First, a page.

Last month, President Joe Biden announced that all American troops would be withdrawn from Afghanistan by September 11 of this year, and events that took place on the ground there over the weekend are calling the wisdom of that decision into question.
According to the Washington Times, rocket strikes were launched Saturday on a U.S. air base in Kandahar, and forces were compelled to return fire, a situation that prompted chairman of the Joint Chiefs of Staff, Gen. Mark A. Milley, to warn of “bad possible outcomes” that could come once Biden’s planned troop withdrawal is completed.
In response to the assault on the air base, U.S. forces conducted a precision strike on forces believed to be plotting additional attacks in the area. While the Pentagon did not directly point the finger of blame at the Taliban, that group is widely thought to be responsible, the Times noted.
The outlet also reported that the weekend saw additional threats from Taliban officials to initiate attacks on American forces who remain in the region beyond May 1, the previous withdrawal deadline that was brokered in a deal between the group and former President Donald Trump early last year.
Gen. Milley’s remarks were in line with criticisms of Biden’s plan reportedly lobbed by a number of senior military officials and retired commanders, and he told reporters on Sunday that “there’s a range of scenarios here, a range of outcomes, a range of possibilities,” with some of them being “really dramatic, bad possible outcomes.”
As Fox News reported, the ranks of those concerned about a premature withdrawal from Afghanistan include none other than former Secretary of State Hillary Clinton, who warned about the potential for “huge consequences” stemming from such a move.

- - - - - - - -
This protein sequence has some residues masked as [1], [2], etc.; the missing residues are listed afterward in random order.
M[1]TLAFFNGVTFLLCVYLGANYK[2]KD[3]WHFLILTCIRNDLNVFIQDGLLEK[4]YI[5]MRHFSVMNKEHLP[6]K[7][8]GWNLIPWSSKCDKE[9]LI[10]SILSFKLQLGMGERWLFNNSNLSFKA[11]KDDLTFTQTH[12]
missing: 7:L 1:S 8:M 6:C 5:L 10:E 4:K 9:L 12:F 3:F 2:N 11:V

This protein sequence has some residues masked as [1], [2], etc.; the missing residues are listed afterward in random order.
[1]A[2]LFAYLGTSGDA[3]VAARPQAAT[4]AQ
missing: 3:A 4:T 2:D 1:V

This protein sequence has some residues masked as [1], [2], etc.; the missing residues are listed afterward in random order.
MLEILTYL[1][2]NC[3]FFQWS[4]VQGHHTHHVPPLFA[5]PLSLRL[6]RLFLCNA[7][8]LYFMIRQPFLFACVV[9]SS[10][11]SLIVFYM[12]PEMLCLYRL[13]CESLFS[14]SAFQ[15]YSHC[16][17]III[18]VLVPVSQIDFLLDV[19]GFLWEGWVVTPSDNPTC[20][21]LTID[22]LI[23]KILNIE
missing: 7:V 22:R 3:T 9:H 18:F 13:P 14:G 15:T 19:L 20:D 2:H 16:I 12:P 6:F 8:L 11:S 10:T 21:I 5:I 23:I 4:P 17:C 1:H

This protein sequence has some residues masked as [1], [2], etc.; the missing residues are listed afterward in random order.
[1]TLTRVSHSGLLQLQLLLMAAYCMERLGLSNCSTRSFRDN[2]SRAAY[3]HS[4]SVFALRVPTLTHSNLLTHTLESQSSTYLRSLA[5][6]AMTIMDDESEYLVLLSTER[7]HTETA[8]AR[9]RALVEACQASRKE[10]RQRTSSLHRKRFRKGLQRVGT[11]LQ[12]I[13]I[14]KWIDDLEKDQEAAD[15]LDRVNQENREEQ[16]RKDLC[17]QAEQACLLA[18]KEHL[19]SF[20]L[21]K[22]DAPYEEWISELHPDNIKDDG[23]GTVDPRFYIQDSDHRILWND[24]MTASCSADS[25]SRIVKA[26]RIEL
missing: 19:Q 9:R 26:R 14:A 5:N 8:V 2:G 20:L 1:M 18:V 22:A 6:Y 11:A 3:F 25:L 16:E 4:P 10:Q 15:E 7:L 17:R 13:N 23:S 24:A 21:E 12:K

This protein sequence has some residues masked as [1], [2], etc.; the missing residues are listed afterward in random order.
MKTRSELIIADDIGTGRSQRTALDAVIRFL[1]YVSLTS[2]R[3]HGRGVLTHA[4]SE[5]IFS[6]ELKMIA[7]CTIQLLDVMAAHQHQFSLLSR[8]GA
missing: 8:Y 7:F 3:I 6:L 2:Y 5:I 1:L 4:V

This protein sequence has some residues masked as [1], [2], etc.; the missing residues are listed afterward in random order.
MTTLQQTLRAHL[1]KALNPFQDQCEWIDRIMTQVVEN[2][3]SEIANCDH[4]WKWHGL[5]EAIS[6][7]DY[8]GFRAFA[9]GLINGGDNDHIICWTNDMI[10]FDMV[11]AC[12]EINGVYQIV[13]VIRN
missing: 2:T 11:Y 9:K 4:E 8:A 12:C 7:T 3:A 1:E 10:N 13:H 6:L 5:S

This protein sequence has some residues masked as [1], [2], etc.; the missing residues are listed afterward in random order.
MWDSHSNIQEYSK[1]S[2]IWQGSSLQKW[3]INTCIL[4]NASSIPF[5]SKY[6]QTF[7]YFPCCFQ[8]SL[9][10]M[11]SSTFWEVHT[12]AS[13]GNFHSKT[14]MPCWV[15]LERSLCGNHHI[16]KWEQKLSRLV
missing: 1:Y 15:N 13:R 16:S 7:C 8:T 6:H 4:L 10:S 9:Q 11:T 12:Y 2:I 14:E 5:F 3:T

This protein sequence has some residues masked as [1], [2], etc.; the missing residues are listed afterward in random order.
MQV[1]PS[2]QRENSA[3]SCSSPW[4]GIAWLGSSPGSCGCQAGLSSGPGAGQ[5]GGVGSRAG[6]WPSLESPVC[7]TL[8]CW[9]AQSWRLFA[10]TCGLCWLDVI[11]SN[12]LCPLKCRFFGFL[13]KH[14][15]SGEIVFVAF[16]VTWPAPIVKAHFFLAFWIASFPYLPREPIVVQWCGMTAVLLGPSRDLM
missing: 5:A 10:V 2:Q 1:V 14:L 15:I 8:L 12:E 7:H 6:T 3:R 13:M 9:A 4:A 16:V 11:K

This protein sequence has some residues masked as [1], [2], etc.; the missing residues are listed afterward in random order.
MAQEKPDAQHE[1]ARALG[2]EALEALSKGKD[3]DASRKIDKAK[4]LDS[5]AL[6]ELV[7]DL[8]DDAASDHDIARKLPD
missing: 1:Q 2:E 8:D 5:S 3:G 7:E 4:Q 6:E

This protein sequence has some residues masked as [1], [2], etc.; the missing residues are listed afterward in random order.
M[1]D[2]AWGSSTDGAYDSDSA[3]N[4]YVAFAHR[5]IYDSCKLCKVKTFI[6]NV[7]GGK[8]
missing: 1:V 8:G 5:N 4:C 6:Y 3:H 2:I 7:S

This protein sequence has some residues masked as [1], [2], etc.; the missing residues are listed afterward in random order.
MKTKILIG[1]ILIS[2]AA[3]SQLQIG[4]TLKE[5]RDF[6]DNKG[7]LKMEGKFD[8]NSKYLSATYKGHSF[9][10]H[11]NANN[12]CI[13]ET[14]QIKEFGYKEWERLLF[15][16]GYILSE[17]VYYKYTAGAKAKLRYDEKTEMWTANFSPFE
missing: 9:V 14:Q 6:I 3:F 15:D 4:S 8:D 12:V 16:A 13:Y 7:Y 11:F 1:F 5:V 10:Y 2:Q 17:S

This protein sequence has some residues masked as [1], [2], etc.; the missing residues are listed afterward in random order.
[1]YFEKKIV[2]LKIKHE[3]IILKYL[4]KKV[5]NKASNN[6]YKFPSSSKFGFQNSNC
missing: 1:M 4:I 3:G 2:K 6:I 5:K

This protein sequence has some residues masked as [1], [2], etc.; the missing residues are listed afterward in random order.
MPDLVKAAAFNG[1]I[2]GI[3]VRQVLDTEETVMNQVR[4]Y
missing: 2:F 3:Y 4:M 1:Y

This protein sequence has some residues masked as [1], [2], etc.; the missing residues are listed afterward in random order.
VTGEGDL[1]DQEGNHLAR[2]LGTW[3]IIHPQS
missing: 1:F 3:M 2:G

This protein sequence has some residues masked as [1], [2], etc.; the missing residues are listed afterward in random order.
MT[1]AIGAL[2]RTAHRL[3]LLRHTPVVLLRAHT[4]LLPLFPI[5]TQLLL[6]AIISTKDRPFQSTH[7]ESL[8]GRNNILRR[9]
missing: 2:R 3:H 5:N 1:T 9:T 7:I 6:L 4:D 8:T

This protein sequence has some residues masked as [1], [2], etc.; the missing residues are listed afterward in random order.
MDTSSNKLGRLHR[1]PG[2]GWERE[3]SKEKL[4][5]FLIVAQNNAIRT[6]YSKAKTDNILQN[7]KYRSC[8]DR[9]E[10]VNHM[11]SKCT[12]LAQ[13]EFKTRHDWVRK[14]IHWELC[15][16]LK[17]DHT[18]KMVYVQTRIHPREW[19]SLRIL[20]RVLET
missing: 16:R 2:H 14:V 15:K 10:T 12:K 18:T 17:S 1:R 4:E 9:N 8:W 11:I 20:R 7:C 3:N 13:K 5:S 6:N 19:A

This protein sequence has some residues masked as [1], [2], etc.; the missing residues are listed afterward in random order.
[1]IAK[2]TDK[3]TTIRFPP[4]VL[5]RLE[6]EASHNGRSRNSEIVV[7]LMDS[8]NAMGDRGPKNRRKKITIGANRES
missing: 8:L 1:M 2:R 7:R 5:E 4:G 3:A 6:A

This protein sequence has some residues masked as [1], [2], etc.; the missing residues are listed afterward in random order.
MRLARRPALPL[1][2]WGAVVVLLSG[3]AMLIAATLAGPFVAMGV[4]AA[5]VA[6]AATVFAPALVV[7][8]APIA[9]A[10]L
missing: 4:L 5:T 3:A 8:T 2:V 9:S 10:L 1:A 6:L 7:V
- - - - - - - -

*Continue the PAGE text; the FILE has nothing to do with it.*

During an interview on CNN, Clinton acknowledged that Biden’s was “a very difficult decision,” and that the situation in Afghanistan represents “what we call a wicked problem” that brings “consequences both foreseen and unintended of staying and leaving.” She specifically warned of a possible collapse of the capital city of Kabul and a subsequent Taliban takeover which could bring about a resurgence in terrorist activity all over the world.
Clinton added that “these two huge sets of issues have got to be addressed,” stating that “it’s one thing to pull out troops that have been supporting security in Afghanistan, supporting the Afgan military, leaving it pretty much to fend for itself. But we can’t afford to walk away from the consequences of that decision,” as Fox News noted.
Despite the growing number of highly-placed officials casting doubt on the advisability of a full troop withdrawal by early autumn, President Biden is holding firm to his decision, explaining during a speech to a joint session of Congress last week that what he referred to as a “forever war” in Afghanistan was not meant to be “a multigenerational undertaking of nation-building.” Time will tell whether he is making the right call.